|Amazon has a new idea in mind when it comes to ocean shipping|
Delivering goods across the oceans is apparently on the mind of Amazon and the company that is already working towards using Drones to deliver their goods, is now focusing its plans on the global container shipping business.
The new project, introduced by way of a flashy video presentation, is one designed to streamline the delivery of goods and one that would see increased competition for business from ports around the world, offering a new path for business for a range of smaller ports on the U.S. West Coast.
The proposed service is called Seahorse Shipping, and is being described as the next revolution in ocean shipping.
The main feature of the proposed shipping service is the use of a Mega Semi Submersible ship, which carries six smaller container ships. Rather than call on ports the Seahorse would travel off shore, never coming into port but instead dispatching their small vessels to any number of different ports.
The selling point of the Seashorse plan is the volume of containers that can be transported across the ocean before the smaller container delivery ships are dispatched from the larger ocean carrier.
The combined capacity of the Seahorse ship is 13,500 TEU's with the six smaller Short Sea vessels each holding 2,250 containers.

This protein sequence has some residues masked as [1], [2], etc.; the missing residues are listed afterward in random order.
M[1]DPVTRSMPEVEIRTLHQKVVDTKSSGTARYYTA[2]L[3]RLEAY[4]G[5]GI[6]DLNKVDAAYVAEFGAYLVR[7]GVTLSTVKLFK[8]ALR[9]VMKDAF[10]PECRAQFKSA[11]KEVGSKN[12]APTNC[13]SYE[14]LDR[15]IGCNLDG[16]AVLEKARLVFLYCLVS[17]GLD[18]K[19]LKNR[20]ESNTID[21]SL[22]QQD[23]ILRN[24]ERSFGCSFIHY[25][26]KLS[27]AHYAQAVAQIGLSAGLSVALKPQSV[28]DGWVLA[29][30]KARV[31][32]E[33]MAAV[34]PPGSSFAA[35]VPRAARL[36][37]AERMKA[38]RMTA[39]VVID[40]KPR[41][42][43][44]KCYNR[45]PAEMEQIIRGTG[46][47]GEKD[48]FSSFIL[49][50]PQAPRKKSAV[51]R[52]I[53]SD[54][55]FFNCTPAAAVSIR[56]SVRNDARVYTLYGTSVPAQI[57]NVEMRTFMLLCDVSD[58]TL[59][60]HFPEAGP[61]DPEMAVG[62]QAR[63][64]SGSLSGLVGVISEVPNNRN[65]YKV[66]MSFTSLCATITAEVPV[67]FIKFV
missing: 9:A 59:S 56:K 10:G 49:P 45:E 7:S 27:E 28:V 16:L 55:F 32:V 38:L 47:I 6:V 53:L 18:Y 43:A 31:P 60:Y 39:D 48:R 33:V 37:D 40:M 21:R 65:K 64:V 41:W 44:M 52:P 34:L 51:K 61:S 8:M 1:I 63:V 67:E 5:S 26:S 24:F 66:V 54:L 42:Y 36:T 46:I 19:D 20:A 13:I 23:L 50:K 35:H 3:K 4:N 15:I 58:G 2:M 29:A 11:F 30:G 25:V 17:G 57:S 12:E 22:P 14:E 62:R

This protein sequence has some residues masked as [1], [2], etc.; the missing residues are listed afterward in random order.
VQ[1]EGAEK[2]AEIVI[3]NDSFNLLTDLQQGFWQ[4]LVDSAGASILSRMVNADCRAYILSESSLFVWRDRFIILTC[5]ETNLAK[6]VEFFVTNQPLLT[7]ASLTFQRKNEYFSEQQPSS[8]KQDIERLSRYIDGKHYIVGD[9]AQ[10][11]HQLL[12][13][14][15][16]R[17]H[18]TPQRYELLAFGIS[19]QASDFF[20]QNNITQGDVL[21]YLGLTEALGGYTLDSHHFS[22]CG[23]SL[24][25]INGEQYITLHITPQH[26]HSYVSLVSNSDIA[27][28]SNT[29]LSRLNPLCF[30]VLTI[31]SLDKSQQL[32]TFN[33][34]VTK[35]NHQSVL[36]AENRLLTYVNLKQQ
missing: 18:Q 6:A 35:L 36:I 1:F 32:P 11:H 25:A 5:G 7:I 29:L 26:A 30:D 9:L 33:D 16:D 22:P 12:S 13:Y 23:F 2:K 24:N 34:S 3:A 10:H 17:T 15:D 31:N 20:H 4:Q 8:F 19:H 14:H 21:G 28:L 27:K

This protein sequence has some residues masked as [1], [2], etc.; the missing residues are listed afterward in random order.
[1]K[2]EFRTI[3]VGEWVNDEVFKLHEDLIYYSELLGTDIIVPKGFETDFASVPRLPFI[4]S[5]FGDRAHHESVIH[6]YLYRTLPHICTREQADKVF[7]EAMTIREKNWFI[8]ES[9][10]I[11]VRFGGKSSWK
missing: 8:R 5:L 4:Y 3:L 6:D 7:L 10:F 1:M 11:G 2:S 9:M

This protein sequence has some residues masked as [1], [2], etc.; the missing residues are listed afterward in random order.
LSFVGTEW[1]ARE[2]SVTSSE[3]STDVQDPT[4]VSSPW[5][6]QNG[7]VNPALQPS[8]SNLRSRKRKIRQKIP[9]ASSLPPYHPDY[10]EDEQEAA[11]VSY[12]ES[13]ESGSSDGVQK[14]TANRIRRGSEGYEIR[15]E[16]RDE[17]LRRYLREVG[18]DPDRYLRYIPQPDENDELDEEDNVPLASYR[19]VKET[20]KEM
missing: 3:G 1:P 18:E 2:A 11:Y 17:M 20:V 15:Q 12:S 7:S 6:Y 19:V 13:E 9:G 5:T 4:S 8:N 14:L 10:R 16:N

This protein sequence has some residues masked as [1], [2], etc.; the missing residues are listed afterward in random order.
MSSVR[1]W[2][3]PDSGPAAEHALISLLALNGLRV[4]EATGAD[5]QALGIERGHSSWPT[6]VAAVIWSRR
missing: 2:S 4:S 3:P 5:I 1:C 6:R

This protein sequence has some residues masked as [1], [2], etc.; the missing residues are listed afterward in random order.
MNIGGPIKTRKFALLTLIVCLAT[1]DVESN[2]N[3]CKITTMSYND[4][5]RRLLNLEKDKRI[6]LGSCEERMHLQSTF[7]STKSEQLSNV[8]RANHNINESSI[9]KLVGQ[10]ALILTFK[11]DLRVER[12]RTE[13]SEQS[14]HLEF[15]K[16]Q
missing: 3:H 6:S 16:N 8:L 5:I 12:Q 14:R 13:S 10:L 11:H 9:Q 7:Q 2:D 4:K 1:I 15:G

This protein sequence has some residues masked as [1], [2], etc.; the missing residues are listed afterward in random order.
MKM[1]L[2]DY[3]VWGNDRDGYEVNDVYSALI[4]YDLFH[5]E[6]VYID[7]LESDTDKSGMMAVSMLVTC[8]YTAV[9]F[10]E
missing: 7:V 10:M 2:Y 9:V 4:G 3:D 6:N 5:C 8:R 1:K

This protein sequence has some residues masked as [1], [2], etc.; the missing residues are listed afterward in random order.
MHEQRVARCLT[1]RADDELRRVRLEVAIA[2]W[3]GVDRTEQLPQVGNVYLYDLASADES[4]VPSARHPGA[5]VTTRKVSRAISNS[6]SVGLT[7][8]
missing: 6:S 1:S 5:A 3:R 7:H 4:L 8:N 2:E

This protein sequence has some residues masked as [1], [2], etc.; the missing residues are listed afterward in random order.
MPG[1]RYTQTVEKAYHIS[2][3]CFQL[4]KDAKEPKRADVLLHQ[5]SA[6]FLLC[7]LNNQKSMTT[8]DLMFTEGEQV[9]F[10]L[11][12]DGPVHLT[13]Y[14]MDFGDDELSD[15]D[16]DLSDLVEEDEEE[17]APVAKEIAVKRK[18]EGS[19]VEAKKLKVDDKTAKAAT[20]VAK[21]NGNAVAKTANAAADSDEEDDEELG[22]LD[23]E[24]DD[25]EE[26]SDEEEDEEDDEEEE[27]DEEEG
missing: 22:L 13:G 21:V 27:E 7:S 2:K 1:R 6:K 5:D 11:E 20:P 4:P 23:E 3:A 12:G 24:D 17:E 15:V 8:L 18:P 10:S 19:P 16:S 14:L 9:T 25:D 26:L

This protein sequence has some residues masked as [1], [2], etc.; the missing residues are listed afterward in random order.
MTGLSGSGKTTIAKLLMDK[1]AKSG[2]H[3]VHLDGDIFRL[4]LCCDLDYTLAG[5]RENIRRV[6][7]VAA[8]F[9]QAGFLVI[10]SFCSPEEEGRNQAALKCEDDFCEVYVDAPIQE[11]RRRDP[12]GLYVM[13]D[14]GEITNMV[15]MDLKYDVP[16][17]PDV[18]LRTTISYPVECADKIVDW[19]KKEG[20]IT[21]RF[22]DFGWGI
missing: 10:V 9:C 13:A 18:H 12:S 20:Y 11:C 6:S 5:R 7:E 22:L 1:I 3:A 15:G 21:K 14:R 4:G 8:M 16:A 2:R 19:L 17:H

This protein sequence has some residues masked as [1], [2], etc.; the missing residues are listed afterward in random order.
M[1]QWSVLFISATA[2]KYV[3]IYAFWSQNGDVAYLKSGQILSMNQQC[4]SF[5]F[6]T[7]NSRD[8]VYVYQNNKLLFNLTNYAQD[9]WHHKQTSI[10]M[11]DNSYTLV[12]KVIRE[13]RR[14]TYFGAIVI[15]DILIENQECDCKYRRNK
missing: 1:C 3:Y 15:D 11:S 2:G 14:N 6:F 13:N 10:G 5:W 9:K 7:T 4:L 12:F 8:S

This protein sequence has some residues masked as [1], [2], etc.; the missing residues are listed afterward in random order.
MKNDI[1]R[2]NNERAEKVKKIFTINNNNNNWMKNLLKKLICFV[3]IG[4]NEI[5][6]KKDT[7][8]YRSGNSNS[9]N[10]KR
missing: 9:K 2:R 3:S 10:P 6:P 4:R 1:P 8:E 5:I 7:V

Using heavy lift technology, those smaller vessels would float into the water as the Seashore vessel submerges its deck offshore, the smaller units would then make the transit to up to six different ports from one journey.
|An animation of how the Seahorse Shipping concept would work|
|The opportunity to make use of underused American ports is one of|
the main selling points for the shipping concept
Should Amazon's Seashorse Service concept ever enter service it could signal the start of a new way of how port development takes place, particularly for those ports along the U.S. West coast which have seen reduced traffic levels over the last decade.
Those locations make for a target area for which the service appears to be appealing to, providing for a bit of a blue print as to how they can become competitive again with the larger mega ports that currently service the industry.
It's a concept that could have some impact on shipment levels for the two Canadian West Coast ports of Vancouver and Prince Rupert, as shipping lines look for the shortest path to their customers and American ports look for new ways to regain their previous levels of shipments.
The overview of what the service may look like is available through a video that explains many of the key elements of the service you can view it here.
More notes on container shipping on the North Coast can be found here, while a larger overview of the operations of the Port of Prince Rupert can be reviewed here.
Update and clarification: As noted in our comments section, the above proposal is not one being pursued by Amazon, but rather is a proposal that is being put forward by a company known as Seahorse Shipping. For more details on their comments related to the shipping concept see the comments below.
is there really Amazon interest for this solution?
Amazon just spent billions on air freight planes. Sea freight is cheap, but too slow for Amazon.Delete
That appeared to be the inference in the preamble to the video, though I note now that the video has since been removed ...ReplyDelete
So, it would seem that we'll just have to wait to see if there are giant mother ships trolling the coast line in the future.